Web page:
With the 2010 countdown nearly complete, all top-level athletes competing in Vancouver’s Olympic and Paralympic Games are as physically fit as they are going to get. But as history has shown dozens of times, it’s not always the body or the training that lets down the Olympian. Often it’s the mind.
Jitters, butterflies, nerves, or a sense of being overwhelmed or distracted — call it what you want. What is going on in the mind of the world’s best athletes can become their downfall.
It’s Roger Friesen’s job to help 2010 Olympians dispel any mind-games or distractions they might face before they compete this February. Friesen, a sport psychology consultant and University of the Fraser Valley kinesiology instructor, will be working with four other specially trained sport psychology consultants at the Olympics. Basically, they have the challenging job of making sure all athletes have their heads in the game when the timing is crucial.
“It doesn’t matter how well an athlete has physically trained, the Olympics can be mentally overwhelming,” says the Abbotsford resident. “The overall level of stress once these athletes and trainers get to the site is a whole new ball game and it’s quite fascinating to see how it affects them. I remember the first time I was physically on site during at an Olympic Games; it gave me a whole new appreciation of the magnitude of these events and the stress and pressure the athletes feel.”
Friesen has helped athletes prepare for six different Olympic s, working with the Canadian men’s field hockey and women’s volleyball teams, kayaker David Ford, and most recently with alpine ski racer Kelly VanderBeek — until her injury in December. While he won’t be beside VanderBeek at Whistler, he will be on hand to mentally coach all other participants, managers, coaches, or any other member of the Olympic family.
Some examples of why an athlete might need a sport psychology consultant are easy to imagine. Most people, even those who are the best in the world at their particular sport, feel some anxiety before a big race or event.
“We let the athlete know that it’s normal to feel jitters before a big event,” he explains. “Intellectually, they know this, but there are so many distractions that they get overwhelmed.”
But Friesen says the team of sports psychologists has to be prepared for almost any situation, including an athlete losing luggage, equipment failing either before or during their event, or fear of a dream-ending crash during a practice run. Other worries that can upset an athlete’s mind set can include bad food, unruly fan behaviour, conflict between teammates, missing equipment or documentation, and even athletes missing an event due to transportation hang-ups. There are also the concerns of devastating injuries, traffic accidents between Whistler and Vancouver, and even the threat of terrorist attacks.
“There have been many brainstorming sessions where we have discussed what might possibly happen. We’ve been in training ourselves as we’ve been coming to grips with any situation that might affect an athlete. We realize that each situation will be different, and athletes will handle it in their own manner, but our job will be to provide them with strategies, or support them in using their own skills to overcome whatever the issue might be.”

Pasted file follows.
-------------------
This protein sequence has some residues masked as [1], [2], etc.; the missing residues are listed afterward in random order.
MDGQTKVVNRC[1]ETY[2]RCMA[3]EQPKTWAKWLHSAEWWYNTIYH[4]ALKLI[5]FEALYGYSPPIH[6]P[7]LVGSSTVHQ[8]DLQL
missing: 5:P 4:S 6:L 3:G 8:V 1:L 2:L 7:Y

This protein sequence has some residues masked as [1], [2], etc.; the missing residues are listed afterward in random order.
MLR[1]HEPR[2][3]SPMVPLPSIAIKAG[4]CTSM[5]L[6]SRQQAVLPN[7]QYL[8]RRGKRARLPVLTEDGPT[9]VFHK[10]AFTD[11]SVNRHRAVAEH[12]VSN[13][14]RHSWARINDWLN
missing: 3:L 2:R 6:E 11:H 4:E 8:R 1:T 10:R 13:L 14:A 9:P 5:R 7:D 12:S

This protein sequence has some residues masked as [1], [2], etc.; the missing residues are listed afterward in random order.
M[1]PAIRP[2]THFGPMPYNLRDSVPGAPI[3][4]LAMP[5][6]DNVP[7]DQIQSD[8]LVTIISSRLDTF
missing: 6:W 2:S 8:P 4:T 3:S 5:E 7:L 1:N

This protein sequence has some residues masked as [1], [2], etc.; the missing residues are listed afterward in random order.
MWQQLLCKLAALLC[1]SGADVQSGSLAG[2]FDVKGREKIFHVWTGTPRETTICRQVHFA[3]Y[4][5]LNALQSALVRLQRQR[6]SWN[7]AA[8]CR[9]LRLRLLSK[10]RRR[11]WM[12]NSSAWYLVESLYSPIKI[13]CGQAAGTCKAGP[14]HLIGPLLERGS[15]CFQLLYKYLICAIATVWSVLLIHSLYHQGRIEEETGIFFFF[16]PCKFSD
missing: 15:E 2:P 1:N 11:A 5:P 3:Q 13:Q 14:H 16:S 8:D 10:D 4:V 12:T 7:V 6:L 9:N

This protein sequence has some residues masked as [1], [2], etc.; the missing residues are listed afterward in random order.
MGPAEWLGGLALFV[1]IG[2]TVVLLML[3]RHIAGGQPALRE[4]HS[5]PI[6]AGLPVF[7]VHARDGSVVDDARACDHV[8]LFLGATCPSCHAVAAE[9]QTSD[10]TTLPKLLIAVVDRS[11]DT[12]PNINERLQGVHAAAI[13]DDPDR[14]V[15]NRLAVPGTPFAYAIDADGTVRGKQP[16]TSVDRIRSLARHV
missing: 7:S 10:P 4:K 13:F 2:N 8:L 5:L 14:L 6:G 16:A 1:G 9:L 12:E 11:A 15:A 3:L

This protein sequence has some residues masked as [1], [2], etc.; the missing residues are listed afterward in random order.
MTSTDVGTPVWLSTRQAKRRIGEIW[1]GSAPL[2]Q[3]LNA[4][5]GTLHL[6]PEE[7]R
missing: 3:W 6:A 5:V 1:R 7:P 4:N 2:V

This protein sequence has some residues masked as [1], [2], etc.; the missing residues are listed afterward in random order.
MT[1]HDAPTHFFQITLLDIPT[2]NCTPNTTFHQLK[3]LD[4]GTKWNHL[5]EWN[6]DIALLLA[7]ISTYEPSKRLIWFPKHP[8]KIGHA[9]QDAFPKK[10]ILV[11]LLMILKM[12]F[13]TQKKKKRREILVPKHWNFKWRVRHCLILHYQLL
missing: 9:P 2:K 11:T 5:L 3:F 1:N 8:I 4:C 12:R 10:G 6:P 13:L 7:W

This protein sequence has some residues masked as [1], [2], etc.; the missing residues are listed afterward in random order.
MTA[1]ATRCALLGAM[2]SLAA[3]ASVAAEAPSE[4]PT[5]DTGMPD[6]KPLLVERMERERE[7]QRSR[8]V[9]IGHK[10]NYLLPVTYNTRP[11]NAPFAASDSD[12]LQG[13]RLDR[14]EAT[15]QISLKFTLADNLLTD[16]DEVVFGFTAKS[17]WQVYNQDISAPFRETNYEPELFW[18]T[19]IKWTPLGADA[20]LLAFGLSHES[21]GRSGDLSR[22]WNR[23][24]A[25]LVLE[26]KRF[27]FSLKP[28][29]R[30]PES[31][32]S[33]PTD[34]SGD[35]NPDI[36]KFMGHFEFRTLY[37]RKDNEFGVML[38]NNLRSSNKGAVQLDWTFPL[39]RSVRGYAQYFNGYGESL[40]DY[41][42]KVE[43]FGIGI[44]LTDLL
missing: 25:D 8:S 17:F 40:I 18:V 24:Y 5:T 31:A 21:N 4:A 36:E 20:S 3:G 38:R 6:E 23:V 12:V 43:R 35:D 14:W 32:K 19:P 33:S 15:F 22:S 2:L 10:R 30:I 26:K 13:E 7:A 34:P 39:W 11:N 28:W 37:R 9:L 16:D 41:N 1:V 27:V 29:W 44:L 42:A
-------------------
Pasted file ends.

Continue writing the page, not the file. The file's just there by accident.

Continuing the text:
The team of sports psychology consultants will be available for counselling to every athlete of all participating countries, and every team trainer, manager, or coach who might also feel the need for some mental coaching. The crew will be based at the Olympic polyclinics in Vancouver and Whistler, and will be on call 24-7 right through both sets of games.
While the idea of sports psychology isn’t new, having a dedicated team of trained sport psychology consultants working alongside the doctors, paramedics, and the Olympic medical team — providing sport psychology services to all athletes, coaches and staff from all countries at the games — is ground-breaking and Friesen is excited to be on the inaugural team.
“This is a huge pioneering effort within the profession of sport psychology and VANOC has given us a real opportunity to educate other health care providers. We are now being recognized as a piece of the puzzle when it comes to high-level athletes and that’s really exciting.”
Friesen and his team are already working on getting an invite to the 2012 Summer Games in London, England. They plan to make persuasive presentations about the benefits of this format of sports psychology at world-class events at the annual conference of the International Association of Sport Psychology, and the Association for Applied Sport Psychology this autumn.
When not working with Olympic athletes, Friesen teaches sport psychology courses in the Kinesiology department at UFV, as well as several field-based courses in wilderness recreation. To find out more about UFV’s Kinesiology and Physical Education degree program and other options, please visit www.ufv.ca/kpe .